The collaboration with Nvoicepay builds on last year's launch of the CoupaLink ecosystem of partners, each offering certified solutions that connect into Coupa's API-based open integration platform. Coupa Payments is the first third-party offering that the vendor has put under its own brand. Previously, when it has sought to bring in new skills, Coupa has acquired, but Bernshteyn sees CoupaLink as a 'middle way' to bring third-party innovation into the platform without having to go down the acquisition route. He says future collaborations will be guided by customer adoption of solutions within the CoupaLink program.
Other announcements at last week's annual Inspire conference saw the vendor introduce functionality it had previously previewed, as its latest release enters general availability. These include the general availability of Perfect Fit Insights, which provides the ability to benchmark performance against data drawn from the Coupa customer base for 25 different KPIs such as first-time match invoice rate and expense report approval cycle time. Customers can enter their chosen goals for each KPI and the system will show specific improvement recommendations to help achieve those goals, based on the prior experience of the community. Alongside the unveiling of the AI-powered Risk Aware supplier risk management capability, the vendor positioned this as another example of applying 'community intelligence.'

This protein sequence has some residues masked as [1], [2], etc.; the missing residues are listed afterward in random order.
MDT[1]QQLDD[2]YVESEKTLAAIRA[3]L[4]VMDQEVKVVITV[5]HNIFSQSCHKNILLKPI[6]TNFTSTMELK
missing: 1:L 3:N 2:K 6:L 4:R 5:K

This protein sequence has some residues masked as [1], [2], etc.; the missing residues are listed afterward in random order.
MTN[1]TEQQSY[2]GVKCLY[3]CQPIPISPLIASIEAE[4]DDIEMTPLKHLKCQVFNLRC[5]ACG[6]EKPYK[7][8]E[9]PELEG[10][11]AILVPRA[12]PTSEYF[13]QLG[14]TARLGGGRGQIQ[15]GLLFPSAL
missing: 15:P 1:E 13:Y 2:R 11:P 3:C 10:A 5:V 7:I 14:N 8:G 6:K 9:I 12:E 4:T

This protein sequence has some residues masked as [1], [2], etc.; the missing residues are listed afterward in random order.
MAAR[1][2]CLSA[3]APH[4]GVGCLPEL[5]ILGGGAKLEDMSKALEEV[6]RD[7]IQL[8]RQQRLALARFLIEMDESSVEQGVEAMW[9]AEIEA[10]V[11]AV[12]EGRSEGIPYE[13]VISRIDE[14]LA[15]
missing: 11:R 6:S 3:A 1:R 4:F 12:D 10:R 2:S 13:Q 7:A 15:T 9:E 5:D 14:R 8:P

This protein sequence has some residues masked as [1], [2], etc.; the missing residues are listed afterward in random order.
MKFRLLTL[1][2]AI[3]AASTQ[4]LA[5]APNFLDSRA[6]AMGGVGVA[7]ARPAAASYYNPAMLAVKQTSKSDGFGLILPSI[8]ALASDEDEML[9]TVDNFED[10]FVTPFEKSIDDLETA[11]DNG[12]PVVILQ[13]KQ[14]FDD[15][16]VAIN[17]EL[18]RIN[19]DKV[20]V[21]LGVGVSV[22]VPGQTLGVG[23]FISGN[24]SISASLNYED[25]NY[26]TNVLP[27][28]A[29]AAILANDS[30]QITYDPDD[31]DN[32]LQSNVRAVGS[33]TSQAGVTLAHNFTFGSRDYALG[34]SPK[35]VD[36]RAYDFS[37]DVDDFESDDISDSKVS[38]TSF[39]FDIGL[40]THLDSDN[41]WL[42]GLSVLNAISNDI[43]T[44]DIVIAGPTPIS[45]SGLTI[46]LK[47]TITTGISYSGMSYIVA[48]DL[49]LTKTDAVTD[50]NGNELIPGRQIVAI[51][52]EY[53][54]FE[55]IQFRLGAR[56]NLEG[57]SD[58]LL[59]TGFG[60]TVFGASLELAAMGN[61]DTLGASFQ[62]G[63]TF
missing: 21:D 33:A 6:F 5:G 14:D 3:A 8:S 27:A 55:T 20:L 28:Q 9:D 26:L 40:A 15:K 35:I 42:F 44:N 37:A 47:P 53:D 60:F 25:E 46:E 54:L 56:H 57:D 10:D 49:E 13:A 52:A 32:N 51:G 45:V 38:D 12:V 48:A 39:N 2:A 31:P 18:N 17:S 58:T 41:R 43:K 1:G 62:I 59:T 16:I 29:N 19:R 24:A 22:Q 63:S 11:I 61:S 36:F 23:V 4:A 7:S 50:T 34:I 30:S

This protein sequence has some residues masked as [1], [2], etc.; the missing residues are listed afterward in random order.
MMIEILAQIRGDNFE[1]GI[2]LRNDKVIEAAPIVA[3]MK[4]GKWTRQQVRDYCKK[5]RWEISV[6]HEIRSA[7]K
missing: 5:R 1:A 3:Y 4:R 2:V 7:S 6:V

The company also opened early access for its advanced services management module, called Service Maestro. This is designed to improve control and automation of services procurement, incorporating features such as automated drafting of Statements of Work and the ability to automate tracking of submitted timesheets and invoices against contract stipulations and service level agreements.
Another early access feature is integration with the Amazon Business catalog, which allows organizations to give staff conditional access to items from Amazon's B2B marketplace.